The second thing you might notice is how it is decorated. It has a strange metallic paint on it which reflects light as though it were gold. This is lustre-paint, and from about AD 800 to 1300 lustre-painted pottery represented the highest achievements in ceramic art in the Middle East. It was probably a secret technique, developed by alchemists during the 8th century AD in the great cities of Iraq like Baghdad and Basra. Here scientists and books were brought from all over the world and here their knowledge was synthesized, developed and refined. Lustre-paint is an amalgam of copper, silver, iron oxides, an earthy medium and gum, which is painted onto the surface of an already made and fired vessel. It is then heated again in a special kiln that only heats the pot until the precious metals fuse to the surface. If the kiln is too cool, the metals will not fuse to the glaze; if too hot, the entire paint, including the earth and iron-oxides, will fuse to the surface. If too much oxygen gets into the kiln, it will vaporize the precious metals, if not enough, the pot will turn black.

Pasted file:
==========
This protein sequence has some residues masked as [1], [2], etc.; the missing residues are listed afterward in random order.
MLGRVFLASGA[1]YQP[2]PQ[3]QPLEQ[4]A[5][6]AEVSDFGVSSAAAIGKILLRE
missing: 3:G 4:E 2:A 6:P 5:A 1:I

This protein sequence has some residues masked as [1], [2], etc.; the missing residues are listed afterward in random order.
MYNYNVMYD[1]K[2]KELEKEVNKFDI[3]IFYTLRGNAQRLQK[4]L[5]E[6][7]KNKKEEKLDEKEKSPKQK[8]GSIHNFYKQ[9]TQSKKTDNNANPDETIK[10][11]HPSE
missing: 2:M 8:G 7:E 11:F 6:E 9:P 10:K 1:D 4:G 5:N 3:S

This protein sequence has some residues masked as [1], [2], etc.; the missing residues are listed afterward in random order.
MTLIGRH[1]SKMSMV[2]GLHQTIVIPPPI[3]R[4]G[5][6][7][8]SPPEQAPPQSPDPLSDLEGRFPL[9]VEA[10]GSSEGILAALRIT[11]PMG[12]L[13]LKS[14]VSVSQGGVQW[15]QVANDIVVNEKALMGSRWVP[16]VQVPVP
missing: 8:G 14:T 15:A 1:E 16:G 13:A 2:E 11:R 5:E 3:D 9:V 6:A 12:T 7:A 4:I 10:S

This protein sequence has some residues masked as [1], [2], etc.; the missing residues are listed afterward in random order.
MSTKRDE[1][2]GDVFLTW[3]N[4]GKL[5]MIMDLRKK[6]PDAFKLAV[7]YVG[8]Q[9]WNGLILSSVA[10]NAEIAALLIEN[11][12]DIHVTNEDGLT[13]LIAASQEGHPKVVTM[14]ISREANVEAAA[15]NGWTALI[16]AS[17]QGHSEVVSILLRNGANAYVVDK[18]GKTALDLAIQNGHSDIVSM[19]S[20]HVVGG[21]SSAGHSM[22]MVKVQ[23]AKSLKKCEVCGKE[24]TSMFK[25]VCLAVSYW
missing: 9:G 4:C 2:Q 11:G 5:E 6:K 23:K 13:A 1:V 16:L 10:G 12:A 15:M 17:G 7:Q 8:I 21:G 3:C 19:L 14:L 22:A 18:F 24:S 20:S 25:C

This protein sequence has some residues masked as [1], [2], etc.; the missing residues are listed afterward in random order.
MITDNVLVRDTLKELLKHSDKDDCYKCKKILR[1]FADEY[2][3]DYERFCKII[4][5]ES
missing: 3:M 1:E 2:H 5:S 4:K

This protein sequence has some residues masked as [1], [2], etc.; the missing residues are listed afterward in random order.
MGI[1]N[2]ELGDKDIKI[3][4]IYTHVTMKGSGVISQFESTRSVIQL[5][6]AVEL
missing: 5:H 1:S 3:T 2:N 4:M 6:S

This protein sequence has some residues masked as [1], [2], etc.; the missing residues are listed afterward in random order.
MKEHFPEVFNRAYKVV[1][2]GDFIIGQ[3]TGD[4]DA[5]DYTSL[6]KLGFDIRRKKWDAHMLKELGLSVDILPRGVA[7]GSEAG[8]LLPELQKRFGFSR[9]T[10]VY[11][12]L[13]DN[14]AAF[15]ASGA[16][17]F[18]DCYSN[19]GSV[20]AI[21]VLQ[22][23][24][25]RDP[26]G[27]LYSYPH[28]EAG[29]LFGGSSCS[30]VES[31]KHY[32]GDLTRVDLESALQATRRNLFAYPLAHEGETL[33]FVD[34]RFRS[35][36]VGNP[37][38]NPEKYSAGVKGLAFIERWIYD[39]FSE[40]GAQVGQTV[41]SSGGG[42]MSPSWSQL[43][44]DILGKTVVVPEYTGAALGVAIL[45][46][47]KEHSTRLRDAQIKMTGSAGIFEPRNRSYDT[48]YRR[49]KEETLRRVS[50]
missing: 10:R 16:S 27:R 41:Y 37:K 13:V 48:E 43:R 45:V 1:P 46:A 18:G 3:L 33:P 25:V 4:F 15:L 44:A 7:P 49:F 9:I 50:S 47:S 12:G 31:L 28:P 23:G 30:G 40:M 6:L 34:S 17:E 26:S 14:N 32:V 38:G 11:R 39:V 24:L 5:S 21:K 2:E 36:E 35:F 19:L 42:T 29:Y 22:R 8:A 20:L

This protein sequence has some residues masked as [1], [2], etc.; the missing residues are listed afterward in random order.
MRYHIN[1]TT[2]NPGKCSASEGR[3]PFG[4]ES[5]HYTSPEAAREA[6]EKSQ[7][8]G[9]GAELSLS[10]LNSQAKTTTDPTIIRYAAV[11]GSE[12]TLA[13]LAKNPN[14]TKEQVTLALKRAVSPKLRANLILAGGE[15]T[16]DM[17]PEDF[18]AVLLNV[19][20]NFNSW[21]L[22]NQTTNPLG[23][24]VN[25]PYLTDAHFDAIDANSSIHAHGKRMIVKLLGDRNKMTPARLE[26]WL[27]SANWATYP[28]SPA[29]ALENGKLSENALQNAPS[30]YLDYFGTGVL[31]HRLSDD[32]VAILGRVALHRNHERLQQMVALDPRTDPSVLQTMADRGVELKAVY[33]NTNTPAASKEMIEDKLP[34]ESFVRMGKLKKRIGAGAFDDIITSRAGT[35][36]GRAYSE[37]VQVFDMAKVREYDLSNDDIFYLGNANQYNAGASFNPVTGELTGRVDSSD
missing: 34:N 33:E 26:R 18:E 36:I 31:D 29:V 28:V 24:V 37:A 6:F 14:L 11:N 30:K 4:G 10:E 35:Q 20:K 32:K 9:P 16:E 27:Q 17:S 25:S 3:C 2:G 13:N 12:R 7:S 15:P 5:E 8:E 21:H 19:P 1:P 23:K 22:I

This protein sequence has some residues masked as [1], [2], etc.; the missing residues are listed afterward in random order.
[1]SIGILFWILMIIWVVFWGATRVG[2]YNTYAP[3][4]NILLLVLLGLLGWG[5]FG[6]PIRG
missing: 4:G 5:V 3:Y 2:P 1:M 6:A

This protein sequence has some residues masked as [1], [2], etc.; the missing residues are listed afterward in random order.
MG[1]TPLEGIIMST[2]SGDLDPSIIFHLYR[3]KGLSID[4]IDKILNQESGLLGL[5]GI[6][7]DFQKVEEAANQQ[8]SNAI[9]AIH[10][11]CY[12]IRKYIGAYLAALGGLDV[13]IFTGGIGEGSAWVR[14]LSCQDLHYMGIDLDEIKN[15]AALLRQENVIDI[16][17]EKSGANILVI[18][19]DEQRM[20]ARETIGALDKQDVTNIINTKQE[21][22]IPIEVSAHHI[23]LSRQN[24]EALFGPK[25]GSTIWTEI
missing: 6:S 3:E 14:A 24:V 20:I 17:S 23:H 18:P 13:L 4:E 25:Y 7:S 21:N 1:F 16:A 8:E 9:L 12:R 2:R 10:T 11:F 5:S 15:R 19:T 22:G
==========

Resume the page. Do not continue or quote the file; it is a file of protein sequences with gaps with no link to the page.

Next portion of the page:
I have undertaken a great deal of research on lustre-wares, using archaeological techniques to date them, techniques taken from geology to say where they are made, and using scanning-electron microscopes to see how the wares were made. I know that from about AD 800-975 lustre wares were only made at one place in the world: Basra in southern Iraq. This was the period of the legendary Sindbad, and the pottery made in Basra has been found at the furthest limits of the Old World. During this time the potters developed a technique to put tin in the glaze, making it opaque and white. This tin-glaze technology was later taken to Europe where it was used to make wares like Majolica and Delft. In about AD 975 they stopped making lustre-wares in Basra and started making it in Fustat, the older part of Cairo, in Egypt. I think it was the same potters who had moved, because the high-technology lustre-paint and tin-glazes could not be copied. For one hundred years the only lustre-wares in the world were made in Fustat, many of which were sent to Europe. During this time the lustre-ware potters developed a new type of body for their ceramics. Before they had used simple clay bodies, but now they invented stonepaste, a body made mostly of crushed quartz sand, with a little clay and glass to keep the body together. This technology was eventually taken to Europe where it became the origins for what are known as "soft-paste" porcelains. Then in about AD 1075 many of the potters seemed to move again, this time to Syria.